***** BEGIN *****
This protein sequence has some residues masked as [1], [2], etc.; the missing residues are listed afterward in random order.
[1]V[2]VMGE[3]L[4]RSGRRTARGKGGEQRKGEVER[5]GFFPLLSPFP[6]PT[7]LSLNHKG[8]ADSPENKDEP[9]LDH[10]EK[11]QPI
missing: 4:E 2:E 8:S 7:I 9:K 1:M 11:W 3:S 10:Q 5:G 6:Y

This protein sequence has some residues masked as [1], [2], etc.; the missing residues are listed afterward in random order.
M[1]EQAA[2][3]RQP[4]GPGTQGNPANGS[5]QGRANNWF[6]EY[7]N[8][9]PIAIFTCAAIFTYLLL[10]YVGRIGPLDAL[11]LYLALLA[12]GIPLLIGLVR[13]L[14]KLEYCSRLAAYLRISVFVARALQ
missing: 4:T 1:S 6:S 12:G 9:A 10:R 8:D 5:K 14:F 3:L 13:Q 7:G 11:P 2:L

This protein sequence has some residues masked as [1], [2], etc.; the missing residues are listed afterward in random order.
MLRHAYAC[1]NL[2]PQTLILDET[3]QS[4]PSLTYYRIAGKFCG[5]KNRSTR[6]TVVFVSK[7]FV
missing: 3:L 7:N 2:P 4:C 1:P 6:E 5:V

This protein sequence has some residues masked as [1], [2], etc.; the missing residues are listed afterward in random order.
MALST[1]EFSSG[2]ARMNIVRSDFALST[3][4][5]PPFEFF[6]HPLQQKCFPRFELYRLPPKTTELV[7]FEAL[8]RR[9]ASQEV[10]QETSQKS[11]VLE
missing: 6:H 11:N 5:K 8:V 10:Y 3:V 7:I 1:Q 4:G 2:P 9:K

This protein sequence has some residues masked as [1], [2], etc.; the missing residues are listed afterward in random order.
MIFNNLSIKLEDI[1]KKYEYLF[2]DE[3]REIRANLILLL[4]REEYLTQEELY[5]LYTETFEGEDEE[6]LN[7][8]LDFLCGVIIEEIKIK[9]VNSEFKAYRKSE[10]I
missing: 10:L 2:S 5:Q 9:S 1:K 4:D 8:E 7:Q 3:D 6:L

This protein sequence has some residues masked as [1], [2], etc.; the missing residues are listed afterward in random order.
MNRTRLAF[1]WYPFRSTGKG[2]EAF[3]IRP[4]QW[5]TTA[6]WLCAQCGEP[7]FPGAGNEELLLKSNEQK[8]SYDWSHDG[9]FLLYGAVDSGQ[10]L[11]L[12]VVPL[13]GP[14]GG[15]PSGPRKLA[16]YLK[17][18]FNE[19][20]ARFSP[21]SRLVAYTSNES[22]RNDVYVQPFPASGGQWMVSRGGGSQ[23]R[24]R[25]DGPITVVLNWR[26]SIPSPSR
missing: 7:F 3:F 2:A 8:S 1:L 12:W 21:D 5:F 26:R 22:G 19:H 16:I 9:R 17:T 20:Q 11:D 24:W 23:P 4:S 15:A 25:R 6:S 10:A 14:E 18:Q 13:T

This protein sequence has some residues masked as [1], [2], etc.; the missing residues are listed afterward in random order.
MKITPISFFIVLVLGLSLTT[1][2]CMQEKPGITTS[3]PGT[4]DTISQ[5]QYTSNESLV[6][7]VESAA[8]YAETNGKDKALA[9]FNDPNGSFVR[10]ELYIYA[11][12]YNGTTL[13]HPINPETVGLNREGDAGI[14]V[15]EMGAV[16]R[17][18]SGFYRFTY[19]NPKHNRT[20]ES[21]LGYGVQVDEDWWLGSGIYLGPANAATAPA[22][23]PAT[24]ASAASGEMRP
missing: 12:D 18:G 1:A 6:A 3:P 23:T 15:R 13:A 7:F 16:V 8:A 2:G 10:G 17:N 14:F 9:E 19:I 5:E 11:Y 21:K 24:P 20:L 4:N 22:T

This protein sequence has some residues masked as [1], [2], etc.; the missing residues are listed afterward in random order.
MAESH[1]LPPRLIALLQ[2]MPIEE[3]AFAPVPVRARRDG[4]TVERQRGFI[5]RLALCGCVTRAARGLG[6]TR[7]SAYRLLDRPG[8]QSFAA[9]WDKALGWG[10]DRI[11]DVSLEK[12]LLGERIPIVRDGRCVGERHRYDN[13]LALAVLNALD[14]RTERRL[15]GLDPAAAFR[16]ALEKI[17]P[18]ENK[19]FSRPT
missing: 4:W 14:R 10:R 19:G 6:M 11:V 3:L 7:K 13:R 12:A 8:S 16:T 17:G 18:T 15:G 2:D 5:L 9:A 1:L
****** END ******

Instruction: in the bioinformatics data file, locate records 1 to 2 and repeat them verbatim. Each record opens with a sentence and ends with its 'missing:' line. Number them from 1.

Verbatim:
This protein sequence has some residues masked as [1], [2], etc.; the missing residues are listed afterward in random order.
[1]V[2]VMGE[3]L[4]RSGRRTARGKGGEQRKGEVER[5]GFFPLLSPFP[6]PT[7]LSLNHKG[8]ADSPENKDEP[9]LDH[10]EK[11]QPI
missing: 4:E 2:E 8:S 7:I 9:K 1:M 11:W 3:S 10:Q 5:G 6:Y

This protein sequence has some residues masked as [1], [2], etc.; the missing residues are listed afterward in random order.
M[1]EQAA[2][3]RQP[4]GPGTQGNPANGS[5]QGRANNWF[6]EY[7]N[8][9]PIAIFTCAAIFTYLLL[10]YVGRIGPLDAL[11]LYLALLA[12]GIPLLIGLVR[13]L[14]KLEYCSRLAAYLRISVFVARALQ
missing: 4:T 1:S 6:S 12:G 9:A 10:R 8:D 5:K 14:F 3:L 13:Q 7:G 11:P 2:L